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January 1926


Arch Surg. 1926;12(1):286-287. doi:10.1001/archsurg.1926.01130010290017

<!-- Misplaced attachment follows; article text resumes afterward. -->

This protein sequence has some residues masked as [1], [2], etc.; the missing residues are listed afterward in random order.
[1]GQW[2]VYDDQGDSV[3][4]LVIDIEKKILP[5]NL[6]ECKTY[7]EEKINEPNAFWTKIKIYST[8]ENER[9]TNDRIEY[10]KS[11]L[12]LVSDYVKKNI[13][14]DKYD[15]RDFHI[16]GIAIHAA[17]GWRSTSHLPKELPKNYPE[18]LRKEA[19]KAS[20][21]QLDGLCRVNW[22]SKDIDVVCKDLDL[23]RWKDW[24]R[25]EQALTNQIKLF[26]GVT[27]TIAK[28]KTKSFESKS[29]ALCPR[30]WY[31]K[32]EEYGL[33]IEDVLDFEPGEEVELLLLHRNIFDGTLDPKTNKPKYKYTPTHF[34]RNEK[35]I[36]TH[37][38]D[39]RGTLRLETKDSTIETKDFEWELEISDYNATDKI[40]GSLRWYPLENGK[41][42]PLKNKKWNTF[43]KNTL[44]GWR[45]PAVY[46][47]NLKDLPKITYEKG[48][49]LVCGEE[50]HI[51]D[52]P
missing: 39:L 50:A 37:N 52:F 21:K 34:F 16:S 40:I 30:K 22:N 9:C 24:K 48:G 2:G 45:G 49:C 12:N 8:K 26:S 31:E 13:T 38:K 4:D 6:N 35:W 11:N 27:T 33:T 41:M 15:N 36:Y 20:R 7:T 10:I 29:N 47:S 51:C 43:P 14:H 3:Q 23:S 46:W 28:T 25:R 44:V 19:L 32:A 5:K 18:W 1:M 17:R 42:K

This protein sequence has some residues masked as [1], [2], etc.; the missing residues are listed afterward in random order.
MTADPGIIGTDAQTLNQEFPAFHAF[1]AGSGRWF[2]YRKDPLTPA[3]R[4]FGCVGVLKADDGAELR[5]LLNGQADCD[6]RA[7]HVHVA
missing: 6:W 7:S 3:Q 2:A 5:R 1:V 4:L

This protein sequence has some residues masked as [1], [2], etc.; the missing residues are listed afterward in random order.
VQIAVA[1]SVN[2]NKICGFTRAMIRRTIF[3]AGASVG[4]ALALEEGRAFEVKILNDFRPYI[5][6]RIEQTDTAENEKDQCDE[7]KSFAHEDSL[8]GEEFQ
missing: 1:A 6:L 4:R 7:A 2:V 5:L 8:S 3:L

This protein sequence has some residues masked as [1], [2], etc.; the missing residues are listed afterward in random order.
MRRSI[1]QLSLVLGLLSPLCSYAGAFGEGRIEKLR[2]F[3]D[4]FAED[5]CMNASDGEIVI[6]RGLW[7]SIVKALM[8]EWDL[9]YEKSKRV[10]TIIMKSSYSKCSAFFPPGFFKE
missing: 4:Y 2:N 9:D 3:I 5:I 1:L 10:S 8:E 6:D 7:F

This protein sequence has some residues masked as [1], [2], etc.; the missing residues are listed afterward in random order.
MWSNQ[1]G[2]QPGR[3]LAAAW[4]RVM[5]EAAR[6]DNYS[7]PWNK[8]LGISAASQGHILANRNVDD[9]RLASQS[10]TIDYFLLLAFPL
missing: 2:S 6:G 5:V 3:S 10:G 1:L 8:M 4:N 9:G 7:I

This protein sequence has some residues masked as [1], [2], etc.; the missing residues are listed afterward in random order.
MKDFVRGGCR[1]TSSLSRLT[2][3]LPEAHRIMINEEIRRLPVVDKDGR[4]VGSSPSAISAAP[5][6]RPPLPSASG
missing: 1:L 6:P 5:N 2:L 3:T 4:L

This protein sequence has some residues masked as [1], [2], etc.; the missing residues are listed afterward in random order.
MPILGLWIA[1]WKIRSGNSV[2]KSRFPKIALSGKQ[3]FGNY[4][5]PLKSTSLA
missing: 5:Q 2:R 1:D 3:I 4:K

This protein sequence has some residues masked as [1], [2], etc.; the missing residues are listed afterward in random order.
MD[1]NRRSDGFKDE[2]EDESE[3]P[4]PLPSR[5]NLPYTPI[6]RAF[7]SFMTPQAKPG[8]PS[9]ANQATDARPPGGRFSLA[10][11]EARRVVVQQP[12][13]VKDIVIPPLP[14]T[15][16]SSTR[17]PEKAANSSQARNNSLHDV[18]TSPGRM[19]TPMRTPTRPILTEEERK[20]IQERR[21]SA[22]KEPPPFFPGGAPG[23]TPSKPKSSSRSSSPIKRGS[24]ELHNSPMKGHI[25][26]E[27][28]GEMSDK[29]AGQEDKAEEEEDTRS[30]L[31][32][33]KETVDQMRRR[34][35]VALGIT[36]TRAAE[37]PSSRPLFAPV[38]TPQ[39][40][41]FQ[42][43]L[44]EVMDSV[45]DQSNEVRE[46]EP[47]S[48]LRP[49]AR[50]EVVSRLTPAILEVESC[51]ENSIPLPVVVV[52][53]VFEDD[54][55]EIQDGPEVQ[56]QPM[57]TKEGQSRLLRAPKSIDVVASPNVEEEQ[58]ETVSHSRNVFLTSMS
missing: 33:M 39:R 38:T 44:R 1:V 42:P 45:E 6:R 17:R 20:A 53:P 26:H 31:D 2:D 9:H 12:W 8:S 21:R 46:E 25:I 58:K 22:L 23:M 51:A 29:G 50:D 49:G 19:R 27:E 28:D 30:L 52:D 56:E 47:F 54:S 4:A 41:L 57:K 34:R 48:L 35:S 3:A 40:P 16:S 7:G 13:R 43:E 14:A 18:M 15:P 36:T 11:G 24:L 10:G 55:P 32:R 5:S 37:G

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Although the number of lobectomized patients under the observation of any one surgeon must necessarily be small, yet the report of their condition months or years after operation cannot fail to be of scientific value. As a criterion of normal health the vital capacity should not be neglected and it may finally become of importance in deciding on the comparative value of various operative procedures. It must, however, be considered as a single, though significant, factor in estimating the state of health of a patient after resection of the lung. To the patient himself, provided he is comfortable and able to lead an apparently normal life, the vital capacity will probably be of far less moment than fetor, cough, fever and expectoration. From the surgeon's point of view a reading approaching normal should not be considered as important as the elimination of the signs of disease for which the patient

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